FanGraphs Preseason Most Likely to Win NL East:

2018: Nationals, Mets, Phillies (Braves won)
2019: Nationals, Phillies, Mets (Braves won)
2020: Nationals (Braves won)
2021: Mets (Braves won)

See a pattern?

1 year ago
Reply to  JamesD84

To be fair to the FanGraphs 2021 preseason projection, it projected the Braves to go 88-74. The Braves went 88-73. The Mets were in first place for 91 days of the season and didn’t fall to third and stay there until the middle of August. If Jacob deGrom doesn’t succumb to injury, maybe he keeps them afloat.

In 2020, the FanGraphs projection on 7/22/2020 had the Nationals at 32.7-27.3, the Braves at 32.2-27.8, and the Mets at 31.8-28.2. The Nationals and the Mets underperformed, the Braves, as is typical, exceeded their projections.

I’ll know that there’s something wrong with the FanGraph’s projection system the day it starts projecting a preseason Braves win of the NL East. Either that, or it will be an omen for a bad season.

1 year ago
Reply to  hughduffy

Sure, all fair points. Now look at 2019, when FG predicted 83.5 wins and the team won 97, or 2018, when FG predicted 72.9 wins and the team won 90. Plus the near-unanimous postseason predictions of losses to the Reds in 2020 and the Brewers this year (granted, those were educated guesses by individuals and not the results of the model). As you say, “…the Braves, as is typical, exceeded their projections.” Four years in a row is a lot of exceeding, though.

1 year ago
Reply to  JamesD84

It is a lot of exceeding in four years. Some is due to rookies exceeding expectations and resurgent seasons by veterans. Some of that is due to Alex Anthopoulos’s trades at the deadline.

In 2018, in terms of things you could not reliably predict, you have Ronald Acuña Jr.’s rookie season, Ozzie Albies’s and Johan Camargo’s first full seasons, All-Star seasons from Foltynewicz and Markakis, a resurgent season by Anibal Sanchez, and rookie seasons from Jesse Biddle, A.J. Minter, Dan Winkler, and Max Fried. Then, at the deadline, AA adds Johnny Venters, Kevin Gausman, Brad Brach, and Adam Duvall. They received something like 23.5 rWAR from unexpected performances and rookies that year.

In 2019, you’ve got some expectations, so you expect Ronald and Ozzie to be good, but they improve about 1 WAR each. Max Fried becomes a 3 rWAR starter, Mike Soroka as a rookie has an All-Star season, Austin Riley comes up and mashes 16 dingers before turning into a pumpkin, and Luke Jackson becomes a useful reliever. Josh Donaldson has the resurgent season this year. But a lot of value gets added over the year. Dallas Keuchel gets signed in June, then AA gets Chris Martin, Shane Greene, and Mark Melancon at the deadline. Adeiny Hechavarria and Francisco Cervelli get signed as a free agent in August. Adam Duvall comes back in late-July and rakes. By my count, they received around 21 rWAR you couldn’t expect at the beginning of the season.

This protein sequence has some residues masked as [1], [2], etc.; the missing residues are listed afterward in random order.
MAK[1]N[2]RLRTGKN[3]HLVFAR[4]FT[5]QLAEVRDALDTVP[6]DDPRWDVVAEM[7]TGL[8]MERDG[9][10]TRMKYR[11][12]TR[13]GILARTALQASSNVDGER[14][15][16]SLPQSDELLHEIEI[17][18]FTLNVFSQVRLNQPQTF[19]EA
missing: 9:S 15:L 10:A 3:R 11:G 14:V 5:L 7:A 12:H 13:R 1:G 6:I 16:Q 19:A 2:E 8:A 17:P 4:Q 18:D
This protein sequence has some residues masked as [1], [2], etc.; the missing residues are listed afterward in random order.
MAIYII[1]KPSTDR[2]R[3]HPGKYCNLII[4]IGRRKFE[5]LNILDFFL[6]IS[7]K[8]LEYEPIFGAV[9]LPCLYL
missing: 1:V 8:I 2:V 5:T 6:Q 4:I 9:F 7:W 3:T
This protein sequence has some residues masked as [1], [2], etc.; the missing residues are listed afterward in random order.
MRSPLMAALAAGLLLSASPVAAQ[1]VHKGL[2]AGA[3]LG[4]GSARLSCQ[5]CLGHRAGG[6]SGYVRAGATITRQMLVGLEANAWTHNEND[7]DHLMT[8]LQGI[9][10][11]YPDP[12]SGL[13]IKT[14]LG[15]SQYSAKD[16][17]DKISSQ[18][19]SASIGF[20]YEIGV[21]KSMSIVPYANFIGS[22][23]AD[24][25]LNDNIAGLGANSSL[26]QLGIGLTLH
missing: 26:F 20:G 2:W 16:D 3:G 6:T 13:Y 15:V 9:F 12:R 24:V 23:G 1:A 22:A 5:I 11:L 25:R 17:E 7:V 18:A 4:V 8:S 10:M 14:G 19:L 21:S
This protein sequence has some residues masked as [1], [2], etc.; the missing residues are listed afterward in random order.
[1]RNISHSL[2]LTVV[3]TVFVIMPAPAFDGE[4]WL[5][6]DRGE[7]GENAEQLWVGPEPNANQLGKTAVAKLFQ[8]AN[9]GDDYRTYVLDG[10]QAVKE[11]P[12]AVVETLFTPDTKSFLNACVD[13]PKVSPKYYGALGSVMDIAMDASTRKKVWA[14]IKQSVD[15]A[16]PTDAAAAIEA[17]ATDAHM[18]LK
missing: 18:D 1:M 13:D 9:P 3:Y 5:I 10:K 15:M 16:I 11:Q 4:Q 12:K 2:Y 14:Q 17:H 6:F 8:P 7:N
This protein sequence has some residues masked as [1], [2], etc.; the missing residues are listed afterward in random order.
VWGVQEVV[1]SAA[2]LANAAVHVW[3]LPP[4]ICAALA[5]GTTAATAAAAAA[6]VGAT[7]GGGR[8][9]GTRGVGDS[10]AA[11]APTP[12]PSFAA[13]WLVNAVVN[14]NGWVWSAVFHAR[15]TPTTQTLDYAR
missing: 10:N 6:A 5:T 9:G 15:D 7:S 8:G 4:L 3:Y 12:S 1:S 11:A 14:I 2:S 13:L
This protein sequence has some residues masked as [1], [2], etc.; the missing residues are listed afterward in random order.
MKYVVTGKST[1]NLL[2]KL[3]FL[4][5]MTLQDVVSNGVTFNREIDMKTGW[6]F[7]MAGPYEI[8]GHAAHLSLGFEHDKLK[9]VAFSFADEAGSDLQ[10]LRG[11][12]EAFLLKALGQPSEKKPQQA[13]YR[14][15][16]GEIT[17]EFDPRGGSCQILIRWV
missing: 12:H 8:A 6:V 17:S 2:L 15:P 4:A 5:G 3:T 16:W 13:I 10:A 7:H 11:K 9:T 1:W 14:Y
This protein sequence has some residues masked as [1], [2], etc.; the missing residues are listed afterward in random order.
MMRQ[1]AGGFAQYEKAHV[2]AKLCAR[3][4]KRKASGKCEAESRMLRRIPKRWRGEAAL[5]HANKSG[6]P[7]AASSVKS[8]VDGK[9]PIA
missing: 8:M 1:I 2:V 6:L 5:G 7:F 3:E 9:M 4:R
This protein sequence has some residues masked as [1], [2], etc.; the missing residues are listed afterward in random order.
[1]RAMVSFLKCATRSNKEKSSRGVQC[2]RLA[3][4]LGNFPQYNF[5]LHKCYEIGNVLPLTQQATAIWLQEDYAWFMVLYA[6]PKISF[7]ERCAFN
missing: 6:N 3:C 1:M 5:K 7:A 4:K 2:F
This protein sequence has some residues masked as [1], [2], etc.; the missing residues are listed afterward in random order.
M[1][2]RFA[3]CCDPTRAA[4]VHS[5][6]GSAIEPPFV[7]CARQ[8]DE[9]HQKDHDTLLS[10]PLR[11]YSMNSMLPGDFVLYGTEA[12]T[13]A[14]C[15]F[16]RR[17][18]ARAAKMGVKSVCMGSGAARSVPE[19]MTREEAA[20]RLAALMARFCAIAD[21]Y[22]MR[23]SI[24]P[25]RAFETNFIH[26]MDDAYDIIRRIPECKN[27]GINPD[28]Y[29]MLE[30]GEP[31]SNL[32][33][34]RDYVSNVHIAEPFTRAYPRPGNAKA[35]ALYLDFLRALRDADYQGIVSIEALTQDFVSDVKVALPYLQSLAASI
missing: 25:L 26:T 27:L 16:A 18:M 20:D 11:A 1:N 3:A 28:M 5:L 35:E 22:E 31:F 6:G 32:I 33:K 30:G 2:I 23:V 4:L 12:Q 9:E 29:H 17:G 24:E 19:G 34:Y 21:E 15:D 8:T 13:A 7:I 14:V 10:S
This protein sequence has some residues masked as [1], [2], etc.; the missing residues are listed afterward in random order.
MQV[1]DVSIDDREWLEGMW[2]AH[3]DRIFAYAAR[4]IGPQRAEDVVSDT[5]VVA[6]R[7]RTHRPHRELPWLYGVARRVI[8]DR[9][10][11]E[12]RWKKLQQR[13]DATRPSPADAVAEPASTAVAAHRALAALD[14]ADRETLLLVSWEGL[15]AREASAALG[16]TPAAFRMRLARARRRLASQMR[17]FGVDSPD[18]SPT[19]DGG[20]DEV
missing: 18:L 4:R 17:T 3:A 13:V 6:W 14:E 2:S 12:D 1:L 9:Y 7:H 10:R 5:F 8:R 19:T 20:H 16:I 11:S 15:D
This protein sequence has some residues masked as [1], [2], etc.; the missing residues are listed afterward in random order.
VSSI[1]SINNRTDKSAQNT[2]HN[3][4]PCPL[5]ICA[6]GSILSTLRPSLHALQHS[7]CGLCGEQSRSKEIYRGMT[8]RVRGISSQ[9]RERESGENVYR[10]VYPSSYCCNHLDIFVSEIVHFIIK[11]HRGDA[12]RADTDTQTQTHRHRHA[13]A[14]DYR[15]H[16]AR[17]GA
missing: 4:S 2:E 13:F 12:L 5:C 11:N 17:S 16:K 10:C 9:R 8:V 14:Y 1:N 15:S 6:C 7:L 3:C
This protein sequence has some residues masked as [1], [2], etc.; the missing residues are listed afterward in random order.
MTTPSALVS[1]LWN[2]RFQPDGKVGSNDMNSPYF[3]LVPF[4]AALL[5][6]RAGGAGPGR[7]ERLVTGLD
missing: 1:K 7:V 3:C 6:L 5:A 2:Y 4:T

The preseason projections largely don’t like the Braves because they’re often exceeding their proven track record of previous performance.

The individual predictions often lean against the Braves because they value strikeout heavy pitching (2020 Reds/2021 Brewers) and discount that playoff pitching turns great offenses into good offenses, and good offenses into bad ones. The Reds pitching out struck-out the Braves 35-28, but the Braves offense outscored the Reds 6-0. The Brewers pitchers had 1618 Ks to the Braves 1417 Ks in the regular season, but the Braves pitchers had 48 Ks to the 33 Ks the Brewers pitchers had in the NLDS. The Braves outscored the Brewers 12-6 in the series.

At least FanGraphs gives the Braves a shot. PECOTA just loathes the Braves.

1 year ago
Reply to  hughduffy

The Braves had a stacked system, especially at AAA in all those seasons where the FG projections came up well short.

It’s a huge hole in their ability to make projections: a team with a barren farm doesn’t show up as much different than a team with a stacked farm.

You can’t predict breakouts, but you can guess that a team with a stacked farm is a lot more likely to have one than a team with a barren farm. Likewise, you can’t predict trades but you can predict that teams with stacked farms are more likely to make moves to improve via trade because they have more trade capital.

1 year ago
Reply to  hughduffy

This is good. My intuition was that most of the overperformance was from young guys playing better than expected- and you’d expect a bias there- but it’s not that.

1 year ago
Reply to  marinmccoveys

In a tournament game/ruleset, the best team is the one that wins the tournament- it’s a tautology,

As for the STRONGEST team, which is what I think you mean here, ELO had them as the second strongest team after the Dodgers, same as 538. Other ratings are going to disagree, it’s interesting to think of why.

1 year ago
Reply to  marinmccoveys

Actually they are definitively the best team in baseball in 2021.